» Treat physical & mental illnesses the same. Mental illness is different from physical illness only because it’s located in the brain and it’s less understood. Those are not good reasons to stigmatize anyone. Offer a mentally unwell person the same care & support you would a physically unwell person. Treat us equally, because we are.

» Mind your words. Rather than saying, “committed suicide” -like one commits a crime or a sin. Try saying, “died from suicide.” Rather than saying “so&so is bipolar disorder,” try saying “so&so has bipolar disorder.”

» In your own time, share your personal experience, strength, & hope with others. You have nothing to be ashamed of. So you don’t have to act “hush-hush” about your own mental illness. This perpetuates the idea that mental illness should be kept quiet, as if it’s something to be embarrassed by. That idea keeps people from seeking help. But acceptance is a journey that everyone takes at his and her own pace. So when you feel comfortable, share your experiences with others. This will let them know that they are not alone and give them courage and strength when they may need it the most.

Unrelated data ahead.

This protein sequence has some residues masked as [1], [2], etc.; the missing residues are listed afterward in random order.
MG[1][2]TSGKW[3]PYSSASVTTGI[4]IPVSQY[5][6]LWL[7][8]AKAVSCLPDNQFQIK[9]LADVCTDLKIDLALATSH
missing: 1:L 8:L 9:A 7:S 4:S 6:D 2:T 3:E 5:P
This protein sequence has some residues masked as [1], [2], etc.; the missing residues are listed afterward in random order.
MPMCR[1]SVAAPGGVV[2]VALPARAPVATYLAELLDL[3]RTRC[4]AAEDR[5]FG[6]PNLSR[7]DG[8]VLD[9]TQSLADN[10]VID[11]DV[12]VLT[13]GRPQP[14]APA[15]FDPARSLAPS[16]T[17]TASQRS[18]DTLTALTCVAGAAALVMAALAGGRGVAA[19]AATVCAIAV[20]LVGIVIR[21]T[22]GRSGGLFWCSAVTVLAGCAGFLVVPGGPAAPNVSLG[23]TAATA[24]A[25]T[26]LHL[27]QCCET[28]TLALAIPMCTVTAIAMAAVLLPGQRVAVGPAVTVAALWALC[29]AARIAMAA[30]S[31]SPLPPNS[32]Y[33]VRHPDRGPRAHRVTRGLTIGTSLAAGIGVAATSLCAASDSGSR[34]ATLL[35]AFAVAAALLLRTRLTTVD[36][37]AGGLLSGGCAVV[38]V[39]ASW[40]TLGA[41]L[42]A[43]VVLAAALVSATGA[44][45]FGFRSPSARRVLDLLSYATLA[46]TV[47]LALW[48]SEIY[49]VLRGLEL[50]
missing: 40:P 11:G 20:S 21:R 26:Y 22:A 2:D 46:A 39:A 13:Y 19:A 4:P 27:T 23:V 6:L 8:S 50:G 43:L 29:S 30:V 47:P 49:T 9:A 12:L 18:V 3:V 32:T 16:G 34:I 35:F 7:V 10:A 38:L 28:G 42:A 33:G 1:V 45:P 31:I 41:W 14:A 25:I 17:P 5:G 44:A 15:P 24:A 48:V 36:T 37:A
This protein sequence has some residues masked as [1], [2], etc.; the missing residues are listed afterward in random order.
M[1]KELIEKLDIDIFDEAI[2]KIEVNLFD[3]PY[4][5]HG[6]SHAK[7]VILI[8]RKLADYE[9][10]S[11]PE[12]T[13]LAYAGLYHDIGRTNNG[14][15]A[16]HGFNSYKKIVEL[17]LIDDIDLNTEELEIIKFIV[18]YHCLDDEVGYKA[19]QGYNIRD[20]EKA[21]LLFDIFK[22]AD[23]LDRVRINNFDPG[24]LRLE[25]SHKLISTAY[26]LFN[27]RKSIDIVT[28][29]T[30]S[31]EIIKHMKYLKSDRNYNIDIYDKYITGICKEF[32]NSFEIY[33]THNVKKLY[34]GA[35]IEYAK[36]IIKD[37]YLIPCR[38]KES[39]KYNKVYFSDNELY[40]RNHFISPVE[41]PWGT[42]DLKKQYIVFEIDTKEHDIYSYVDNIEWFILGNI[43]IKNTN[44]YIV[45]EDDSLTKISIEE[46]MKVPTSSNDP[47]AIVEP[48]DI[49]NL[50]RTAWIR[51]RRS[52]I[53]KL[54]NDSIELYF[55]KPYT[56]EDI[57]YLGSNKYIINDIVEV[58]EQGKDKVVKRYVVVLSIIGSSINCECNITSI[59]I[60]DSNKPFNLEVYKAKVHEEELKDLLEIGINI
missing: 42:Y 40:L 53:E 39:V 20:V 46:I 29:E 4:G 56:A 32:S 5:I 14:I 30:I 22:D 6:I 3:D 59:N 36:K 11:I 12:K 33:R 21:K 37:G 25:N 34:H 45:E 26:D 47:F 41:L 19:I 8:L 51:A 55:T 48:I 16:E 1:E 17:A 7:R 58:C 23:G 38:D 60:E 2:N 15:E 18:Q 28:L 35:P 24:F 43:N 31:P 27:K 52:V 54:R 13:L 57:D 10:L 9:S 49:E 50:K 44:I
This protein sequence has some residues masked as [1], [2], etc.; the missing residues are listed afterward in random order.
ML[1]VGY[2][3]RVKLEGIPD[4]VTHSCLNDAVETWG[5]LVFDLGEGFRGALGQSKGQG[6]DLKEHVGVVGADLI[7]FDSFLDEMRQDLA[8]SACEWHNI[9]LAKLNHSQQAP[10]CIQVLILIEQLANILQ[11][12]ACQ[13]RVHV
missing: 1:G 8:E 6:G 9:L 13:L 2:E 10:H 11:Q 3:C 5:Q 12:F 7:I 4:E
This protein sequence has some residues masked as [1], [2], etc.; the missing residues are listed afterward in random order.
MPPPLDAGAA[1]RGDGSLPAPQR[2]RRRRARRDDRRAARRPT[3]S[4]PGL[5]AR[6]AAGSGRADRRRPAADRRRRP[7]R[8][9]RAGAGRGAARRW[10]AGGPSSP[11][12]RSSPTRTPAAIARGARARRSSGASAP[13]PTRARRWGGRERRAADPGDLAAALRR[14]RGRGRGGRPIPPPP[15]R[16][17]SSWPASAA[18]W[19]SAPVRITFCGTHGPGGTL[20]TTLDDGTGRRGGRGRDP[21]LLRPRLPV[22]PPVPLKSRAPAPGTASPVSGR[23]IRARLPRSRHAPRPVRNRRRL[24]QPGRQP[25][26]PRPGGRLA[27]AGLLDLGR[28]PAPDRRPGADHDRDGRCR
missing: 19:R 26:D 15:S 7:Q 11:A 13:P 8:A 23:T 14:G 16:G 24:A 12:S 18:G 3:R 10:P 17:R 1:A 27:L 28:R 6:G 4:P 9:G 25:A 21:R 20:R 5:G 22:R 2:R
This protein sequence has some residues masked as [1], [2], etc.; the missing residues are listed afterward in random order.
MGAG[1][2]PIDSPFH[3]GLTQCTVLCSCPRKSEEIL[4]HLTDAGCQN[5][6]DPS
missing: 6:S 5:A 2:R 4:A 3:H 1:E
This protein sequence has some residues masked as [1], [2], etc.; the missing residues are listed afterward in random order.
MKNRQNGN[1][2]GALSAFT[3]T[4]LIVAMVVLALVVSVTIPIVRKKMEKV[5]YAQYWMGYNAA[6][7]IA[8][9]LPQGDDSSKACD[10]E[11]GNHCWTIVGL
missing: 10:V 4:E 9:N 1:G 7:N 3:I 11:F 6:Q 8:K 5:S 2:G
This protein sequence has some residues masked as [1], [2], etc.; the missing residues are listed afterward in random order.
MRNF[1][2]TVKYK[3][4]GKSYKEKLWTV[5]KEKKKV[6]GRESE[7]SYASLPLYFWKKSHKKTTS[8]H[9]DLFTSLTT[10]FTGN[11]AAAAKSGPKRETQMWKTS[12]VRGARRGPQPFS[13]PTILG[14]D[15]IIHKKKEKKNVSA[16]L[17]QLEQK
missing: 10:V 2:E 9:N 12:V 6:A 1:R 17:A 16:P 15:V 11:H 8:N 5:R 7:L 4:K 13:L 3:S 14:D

» Put an end to stigma every chance you get! As you become educated, educate others. If you find yourself around people who are perpetuating stigma, put an end to it by correcting any false information.


Silver Lining

While stigma can negatively impact existing mental illness, it has also been shown to righteously anger some individuals. Thus empowering them to take more active roles in their treatment plans & to even become mental health advocates.


Conclusion

Suicide is preventable. We can help by learning the suicide warning signs, asking someone if he or she is okay or having suicidal thoughts, & doing our part to end stigma. To end stigma we begin by educating ourselves first & then we move on to educate others. Remember that mental illness is the same as physical illness, it simply takes place in the brain. Mental illness doesn’t discriminate, the true life accounts bravely shared in this U.S. News & World Report article is proof of that.